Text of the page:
So there you are, flying from Dallas to Los Angeles on American Airlines. You feel good at having paid $151 roundtrip for your ticket on American Airlines (this is a common fare we found today when searching a range of dates).
And then, you check a suitcase. You know it costs a lot per bag, so you squashed everything into one big heavy bag. The suitcase cost is $30 each way, ie another $60 roundtrip. Could be worse, you tell yourself.
But, wait. You read a bit further into the fine print of American’s baggage policy and you discover that you also have to pay a heavy bag fee ($200 each way for your 75lb suitcase) and you also have to pay a large bag fee because it is a big suitcase (another $200 each way).
Add that all up, if you dare, and now you are paying $151 for your ticket and an extra $860 for your suitcase. You weigh three times what your suitcase weighs, you get to sit in a seat, earn frequent flier miles, and maybe get a free drink of soda, your suitcase gets tossed in the hold.
On what strange planet does it make sense to charge $860 to fly a suitcase between Dallas and Los Angeles and back, but only $151 to fly a passenger? (AA’s baggage fees can be seen on this page.)
You then decide to spend the big bucks to buy a first class seat on the flights, because perhaps what you’ll spend on the flights is made up with a reduction in baggage fees. Sorry, your $860 fee drops by a mere $60, to $800, while your ticket price increases to perhaps $839. Not a winning strategy at all.
So you ask American Airlines if you can buy a second seat for your suitcase, give it its own frequent flier number, and take it on board with you? They say “no”. You also ask them why it is six times more expensive for a smaller lighter bag to fly in the hold than a passenger to fly in the cabin, at which point you get mysteriously disconnected from the call.
You mightn’t think it possible, but the $860 increases to $880 for a second bag, $1100 for a third bag, and $1200 for a fourth and subsequent bags. If you needed three bags, you’d save money by paying for a friend to travel with you and check the third bag on their ticket. Yes, two people can travel with three bags between them more cheaply than one person can.
All of this is why we hate the airlines. Heart-stopping greed.
Oh, lastly, you read through the rules one more time and realize it is considerably cheaper to travel with two slightly smaller suitcases, that between them take up more space than one suitcase, and which can now carry up to 100lbs in them. But you don’t understand why two suitcases, weighing more and taking up more space, are so much less expensive than one large suitcase that weighs less.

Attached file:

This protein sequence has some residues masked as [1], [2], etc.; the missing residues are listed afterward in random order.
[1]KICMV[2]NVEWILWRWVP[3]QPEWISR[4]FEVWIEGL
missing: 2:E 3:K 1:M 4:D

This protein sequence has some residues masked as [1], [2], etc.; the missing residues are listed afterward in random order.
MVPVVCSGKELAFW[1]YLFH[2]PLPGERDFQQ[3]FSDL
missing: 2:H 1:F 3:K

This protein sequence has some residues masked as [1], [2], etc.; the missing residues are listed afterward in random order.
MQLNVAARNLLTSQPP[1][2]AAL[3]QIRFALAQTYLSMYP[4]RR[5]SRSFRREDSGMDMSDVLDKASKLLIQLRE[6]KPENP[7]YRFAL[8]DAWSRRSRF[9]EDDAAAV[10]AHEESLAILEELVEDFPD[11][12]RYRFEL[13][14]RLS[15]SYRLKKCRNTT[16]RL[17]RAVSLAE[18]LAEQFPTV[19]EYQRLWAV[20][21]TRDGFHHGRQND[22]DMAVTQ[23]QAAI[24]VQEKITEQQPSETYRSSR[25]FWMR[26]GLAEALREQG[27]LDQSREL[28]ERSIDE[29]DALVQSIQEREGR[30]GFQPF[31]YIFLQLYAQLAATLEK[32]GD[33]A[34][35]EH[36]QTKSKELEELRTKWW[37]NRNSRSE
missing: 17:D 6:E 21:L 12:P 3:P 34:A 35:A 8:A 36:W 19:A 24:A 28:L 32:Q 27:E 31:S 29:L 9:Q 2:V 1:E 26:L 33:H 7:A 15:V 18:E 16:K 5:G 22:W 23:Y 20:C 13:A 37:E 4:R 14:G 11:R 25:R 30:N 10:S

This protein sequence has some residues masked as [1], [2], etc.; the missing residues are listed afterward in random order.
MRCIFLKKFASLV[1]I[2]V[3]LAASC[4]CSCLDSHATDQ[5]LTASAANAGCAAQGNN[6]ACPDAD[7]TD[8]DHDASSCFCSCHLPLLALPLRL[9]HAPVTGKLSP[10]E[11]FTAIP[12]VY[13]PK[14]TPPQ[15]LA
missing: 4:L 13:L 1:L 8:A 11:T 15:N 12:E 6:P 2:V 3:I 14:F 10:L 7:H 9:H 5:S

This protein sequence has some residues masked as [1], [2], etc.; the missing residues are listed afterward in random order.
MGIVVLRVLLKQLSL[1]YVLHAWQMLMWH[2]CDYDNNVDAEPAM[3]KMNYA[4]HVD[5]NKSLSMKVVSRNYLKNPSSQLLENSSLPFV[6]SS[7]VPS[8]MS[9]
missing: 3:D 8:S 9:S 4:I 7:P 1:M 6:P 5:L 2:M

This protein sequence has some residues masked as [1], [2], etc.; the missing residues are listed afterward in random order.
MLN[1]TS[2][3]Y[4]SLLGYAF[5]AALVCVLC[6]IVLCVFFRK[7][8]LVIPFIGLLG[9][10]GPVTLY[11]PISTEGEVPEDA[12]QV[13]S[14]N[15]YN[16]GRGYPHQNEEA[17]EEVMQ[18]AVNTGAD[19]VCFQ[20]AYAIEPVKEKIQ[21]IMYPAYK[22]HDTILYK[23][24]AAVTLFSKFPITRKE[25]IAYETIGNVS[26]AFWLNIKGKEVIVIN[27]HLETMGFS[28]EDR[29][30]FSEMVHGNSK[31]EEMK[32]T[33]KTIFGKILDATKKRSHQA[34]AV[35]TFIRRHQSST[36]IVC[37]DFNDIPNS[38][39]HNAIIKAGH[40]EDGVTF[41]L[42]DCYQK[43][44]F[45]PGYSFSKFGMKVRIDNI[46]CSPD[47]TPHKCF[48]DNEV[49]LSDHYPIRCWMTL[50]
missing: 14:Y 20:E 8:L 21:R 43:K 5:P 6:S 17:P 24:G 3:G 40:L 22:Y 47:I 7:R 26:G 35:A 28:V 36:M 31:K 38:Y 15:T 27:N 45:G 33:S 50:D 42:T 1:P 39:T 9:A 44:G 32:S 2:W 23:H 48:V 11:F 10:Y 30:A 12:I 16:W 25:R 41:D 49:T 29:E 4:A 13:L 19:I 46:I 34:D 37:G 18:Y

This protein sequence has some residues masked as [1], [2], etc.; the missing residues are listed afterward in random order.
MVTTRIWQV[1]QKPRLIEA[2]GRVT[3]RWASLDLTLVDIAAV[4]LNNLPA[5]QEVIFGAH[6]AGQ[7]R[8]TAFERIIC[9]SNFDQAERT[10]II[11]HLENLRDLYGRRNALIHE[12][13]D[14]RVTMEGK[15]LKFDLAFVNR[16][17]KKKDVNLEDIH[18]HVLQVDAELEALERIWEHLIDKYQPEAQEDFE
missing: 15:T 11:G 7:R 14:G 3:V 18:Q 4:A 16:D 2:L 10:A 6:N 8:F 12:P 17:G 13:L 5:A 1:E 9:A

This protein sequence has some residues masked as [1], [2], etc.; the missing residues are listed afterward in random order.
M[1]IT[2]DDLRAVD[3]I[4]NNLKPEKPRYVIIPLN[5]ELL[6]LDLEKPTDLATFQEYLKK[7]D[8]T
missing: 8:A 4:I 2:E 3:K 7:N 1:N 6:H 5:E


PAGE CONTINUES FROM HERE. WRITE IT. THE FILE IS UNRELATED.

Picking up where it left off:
This too is why we hate the airlines. Not just heart-stopping greed, but greed that has no pretense at being based on any notion of fairness or common sense at all.
You want some more reasons?
Well, what say that instead of booking a ticket for yourself, you booked it for your (grand)child. Now you’re looking at $151 plus $300 unaccompanied minor fee. Yes, it costs three times as much for a child to travel as an adult. We’re not quite sure what that pays for – you also have to provide a gate escort for your child to take them all the way to the gate for departure, and to meet them at the gate upon arrival, and AA hastens to warn :
Keep in mind, our their flight attendants will be busy with onboard duties and can’t continuously monitor your child during their flight. Let your child know to ring the call button if they need anything.
Well, what say you decide to bring a pet with you as well? If you’re allowed to have it in the cabin with you, you’ve just spent $250 extra. Again – your ticket, $151. Your animal with you, taking up no extra space and not getting frequent flier miles – $250.
And if the animal must be in the hold, the fee goes up to $400.
ps : There are luggage shipping services that will pick up your bag and deliver it to you at the other end, plus of course, regular UPS/Fedex type service as well. Out of interest, I costed out a 75lb bag sent via Lugless, (not necessarily the best or cheapest of such services, merely one I’m familiar with) including pickup and next day delivery each way. It wasn’t cheap. It was $420. But, that $420, for door to door service – no need to deal with your bag at all, and including guaranteed delivery and $700 of insurance, plus tracking and phone based friendly support, is also less than half the American Airlines fee.
If third parties can do the entire from door to door service, and offer these extra services that an airline surely doesn’t, how is it that American needs to charge over twice as much while providing so much less?
Which brings us back to the heart-stopping greed thing.